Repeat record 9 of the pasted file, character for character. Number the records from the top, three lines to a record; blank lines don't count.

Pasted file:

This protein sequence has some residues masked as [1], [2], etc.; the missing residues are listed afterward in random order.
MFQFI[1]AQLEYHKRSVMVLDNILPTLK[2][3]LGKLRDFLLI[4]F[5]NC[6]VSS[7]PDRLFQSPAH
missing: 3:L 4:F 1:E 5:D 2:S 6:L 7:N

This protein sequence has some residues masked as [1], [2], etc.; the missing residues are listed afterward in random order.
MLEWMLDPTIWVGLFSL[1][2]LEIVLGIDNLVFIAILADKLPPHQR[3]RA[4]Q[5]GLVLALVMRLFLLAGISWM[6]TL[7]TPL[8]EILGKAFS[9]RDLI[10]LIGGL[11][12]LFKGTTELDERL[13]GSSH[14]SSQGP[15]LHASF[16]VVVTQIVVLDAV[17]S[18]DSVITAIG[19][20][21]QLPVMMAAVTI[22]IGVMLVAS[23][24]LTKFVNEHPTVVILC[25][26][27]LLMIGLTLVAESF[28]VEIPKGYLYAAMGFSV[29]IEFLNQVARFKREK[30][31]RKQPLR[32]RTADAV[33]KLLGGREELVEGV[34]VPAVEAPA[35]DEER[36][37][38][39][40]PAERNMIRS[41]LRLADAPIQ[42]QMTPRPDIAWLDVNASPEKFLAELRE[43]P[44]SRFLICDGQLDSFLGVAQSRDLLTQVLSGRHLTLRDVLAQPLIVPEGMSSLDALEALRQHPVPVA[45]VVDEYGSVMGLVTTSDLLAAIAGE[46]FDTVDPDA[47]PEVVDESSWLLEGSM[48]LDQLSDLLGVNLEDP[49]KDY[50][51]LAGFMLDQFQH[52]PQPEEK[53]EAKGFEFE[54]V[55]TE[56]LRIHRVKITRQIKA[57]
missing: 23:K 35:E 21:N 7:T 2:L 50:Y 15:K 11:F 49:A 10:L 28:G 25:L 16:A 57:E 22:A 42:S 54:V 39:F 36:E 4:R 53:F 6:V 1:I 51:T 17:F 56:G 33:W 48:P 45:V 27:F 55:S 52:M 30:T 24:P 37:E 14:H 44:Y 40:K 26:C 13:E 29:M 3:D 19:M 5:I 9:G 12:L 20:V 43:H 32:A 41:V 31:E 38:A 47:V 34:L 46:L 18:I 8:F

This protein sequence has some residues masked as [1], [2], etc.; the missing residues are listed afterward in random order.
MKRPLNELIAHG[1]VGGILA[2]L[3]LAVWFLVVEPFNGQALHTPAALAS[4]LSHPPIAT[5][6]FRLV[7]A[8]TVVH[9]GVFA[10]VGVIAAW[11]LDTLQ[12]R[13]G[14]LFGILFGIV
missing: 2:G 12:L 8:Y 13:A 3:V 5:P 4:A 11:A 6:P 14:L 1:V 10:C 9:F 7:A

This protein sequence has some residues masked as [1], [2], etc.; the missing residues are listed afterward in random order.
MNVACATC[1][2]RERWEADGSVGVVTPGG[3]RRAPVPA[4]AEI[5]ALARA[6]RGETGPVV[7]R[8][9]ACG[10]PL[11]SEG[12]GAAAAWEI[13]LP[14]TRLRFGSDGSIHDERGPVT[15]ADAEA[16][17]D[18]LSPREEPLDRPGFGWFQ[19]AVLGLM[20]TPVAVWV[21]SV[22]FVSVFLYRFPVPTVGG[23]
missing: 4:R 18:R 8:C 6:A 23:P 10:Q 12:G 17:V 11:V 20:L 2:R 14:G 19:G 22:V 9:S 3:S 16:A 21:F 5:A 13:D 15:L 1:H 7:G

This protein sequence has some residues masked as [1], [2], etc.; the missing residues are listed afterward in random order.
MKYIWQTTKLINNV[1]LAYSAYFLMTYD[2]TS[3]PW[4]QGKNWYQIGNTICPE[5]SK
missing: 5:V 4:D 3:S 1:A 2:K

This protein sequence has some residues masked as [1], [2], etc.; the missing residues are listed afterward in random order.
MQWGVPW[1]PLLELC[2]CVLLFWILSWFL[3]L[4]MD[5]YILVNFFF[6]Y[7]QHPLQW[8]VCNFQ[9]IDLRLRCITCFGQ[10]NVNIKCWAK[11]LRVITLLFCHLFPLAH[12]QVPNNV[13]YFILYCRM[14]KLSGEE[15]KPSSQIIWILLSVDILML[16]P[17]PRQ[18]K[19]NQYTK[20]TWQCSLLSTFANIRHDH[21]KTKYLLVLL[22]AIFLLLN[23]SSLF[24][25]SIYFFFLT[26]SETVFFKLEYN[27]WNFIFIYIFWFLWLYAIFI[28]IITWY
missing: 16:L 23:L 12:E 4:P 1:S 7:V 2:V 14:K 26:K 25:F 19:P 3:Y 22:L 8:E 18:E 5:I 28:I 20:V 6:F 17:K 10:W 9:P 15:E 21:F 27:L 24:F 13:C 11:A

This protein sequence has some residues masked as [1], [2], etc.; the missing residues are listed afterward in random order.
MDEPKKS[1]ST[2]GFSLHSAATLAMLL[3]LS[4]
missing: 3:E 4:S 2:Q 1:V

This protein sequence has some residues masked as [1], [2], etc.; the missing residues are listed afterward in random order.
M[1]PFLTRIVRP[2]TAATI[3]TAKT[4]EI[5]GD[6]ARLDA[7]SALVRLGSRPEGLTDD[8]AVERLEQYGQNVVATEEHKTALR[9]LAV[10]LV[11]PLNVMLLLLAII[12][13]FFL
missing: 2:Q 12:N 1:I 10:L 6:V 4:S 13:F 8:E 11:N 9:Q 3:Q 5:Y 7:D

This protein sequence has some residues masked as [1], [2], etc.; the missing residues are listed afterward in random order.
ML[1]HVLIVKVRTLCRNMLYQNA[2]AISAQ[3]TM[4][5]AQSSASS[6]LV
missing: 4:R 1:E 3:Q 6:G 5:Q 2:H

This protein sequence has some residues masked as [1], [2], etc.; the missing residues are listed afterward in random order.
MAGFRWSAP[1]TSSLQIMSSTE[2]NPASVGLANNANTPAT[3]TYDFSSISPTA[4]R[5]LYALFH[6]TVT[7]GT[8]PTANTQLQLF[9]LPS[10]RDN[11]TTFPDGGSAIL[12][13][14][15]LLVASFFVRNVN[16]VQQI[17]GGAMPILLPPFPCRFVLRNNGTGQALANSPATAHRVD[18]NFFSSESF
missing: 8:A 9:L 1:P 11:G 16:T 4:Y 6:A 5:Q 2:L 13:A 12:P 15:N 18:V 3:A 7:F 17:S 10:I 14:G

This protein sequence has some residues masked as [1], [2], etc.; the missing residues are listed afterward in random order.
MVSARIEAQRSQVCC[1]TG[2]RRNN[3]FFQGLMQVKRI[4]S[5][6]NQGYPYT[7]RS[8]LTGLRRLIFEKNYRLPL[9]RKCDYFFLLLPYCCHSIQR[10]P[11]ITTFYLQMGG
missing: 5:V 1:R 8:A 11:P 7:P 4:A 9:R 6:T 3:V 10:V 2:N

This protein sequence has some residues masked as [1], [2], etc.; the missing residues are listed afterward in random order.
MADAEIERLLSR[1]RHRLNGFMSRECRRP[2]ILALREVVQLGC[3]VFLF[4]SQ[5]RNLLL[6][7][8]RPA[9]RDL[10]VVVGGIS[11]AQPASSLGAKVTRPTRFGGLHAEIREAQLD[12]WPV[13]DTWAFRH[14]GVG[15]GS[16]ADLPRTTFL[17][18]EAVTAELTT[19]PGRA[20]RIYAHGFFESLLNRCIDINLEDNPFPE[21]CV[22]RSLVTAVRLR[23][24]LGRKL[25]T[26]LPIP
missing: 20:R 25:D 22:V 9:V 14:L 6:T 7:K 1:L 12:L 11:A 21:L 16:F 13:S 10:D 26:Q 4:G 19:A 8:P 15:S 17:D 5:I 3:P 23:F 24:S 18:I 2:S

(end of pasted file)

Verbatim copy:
This protein sequence has some residues masked as [1], [2], etc.; the missing residues are listed afterward in random order.
ML[1]HVLIVKVRTLCRNMLYQNA[2]AISAQ[3]TM[4][5]AQSSASS[6]LV
missing: 4:R 1:E 3:Q 6:G 5:Q 2:H